03/18/2013 | by
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With health care REIT’s continuing to trade at high premiums to net asset value (NAV), industry analysts say the sector’s transactions market will likely remain active for the time being.

The sector was trading at a 38.9 percent median premium as of March 11, up from a 27.6 percent median at the end of 2012, according to data from financial research firm SNL Financial. The premium on health care REITs’ assets far exceeds that of equity REITs as a whole, which are trading at a median premium of 5.3 percent.

Health care REITs also posted gains of 11.06 percent so far in 2013, higher than the 6.91 percent gains for all REITs, according to the FTSE NAREIT ALL REIT Index.

“Overall performance has been steady over the last several years for health care REITs,” Stevens said. “Low leverage, high liquidity, and low interest rates continue to leave health care REITs well-positioned to make big moves from a transaction perspective.”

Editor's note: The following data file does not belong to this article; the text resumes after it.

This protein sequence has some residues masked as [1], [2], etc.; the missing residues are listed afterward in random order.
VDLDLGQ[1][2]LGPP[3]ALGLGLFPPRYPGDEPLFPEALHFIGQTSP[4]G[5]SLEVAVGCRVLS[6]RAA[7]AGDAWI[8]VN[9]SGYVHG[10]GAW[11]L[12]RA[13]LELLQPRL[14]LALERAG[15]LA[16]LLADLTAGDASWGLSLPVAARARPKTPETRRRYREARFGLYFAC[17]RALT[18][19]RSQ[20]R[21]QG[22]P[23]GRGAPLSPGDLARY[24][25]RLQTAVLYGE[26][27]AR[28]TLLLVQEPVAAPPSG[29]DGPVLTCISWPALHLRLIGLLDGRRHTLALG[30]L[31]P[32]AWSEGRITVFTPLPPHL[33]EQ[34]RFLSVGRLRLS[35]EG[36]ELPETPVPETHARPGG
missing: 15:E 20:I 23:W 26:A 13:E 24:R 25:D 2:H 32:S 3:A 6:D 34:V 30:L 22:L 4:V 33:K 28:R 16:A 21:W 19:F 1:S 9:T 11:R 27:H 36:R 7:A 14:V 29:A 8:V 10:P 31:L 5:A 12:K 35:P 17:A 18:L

The sector was extremely active in the transactions market in 2012 including Health Care REIT Inc.’s (NYSE: HNC) acquisition of Sunrise Senior Living for $1.9 billion and Ventas Inc.’s (NYSE: VTR) $8 billion acquisition of Codgell Spencer Inc. and Nationwide Health Properties Inc.

Stevens said the high NAV premiums are an enticement for deals, because they can provide large gains for the sellers. However, Stevens added that given the large number of deals in recent years, REITs may find that the numbers of high-quality health care assets or portfolios are scarce,

“The question remains whether or not the high-quality assets many health care companies have come to expect are available at the right prices,” Stevens said.

Stevens also noted that high NAV premiums leave little room for underperformance from an operating standpoint for REITs.

Brad Case, NAREIT’s senior vice president for research and industry information, shares Stevens’ position on the likelihood of further acquisitions by health care REITs. Looking at the broader economic picture, Case said health care REIT sector investors aren’t showing much concern for the ongoing policy debates in Washington.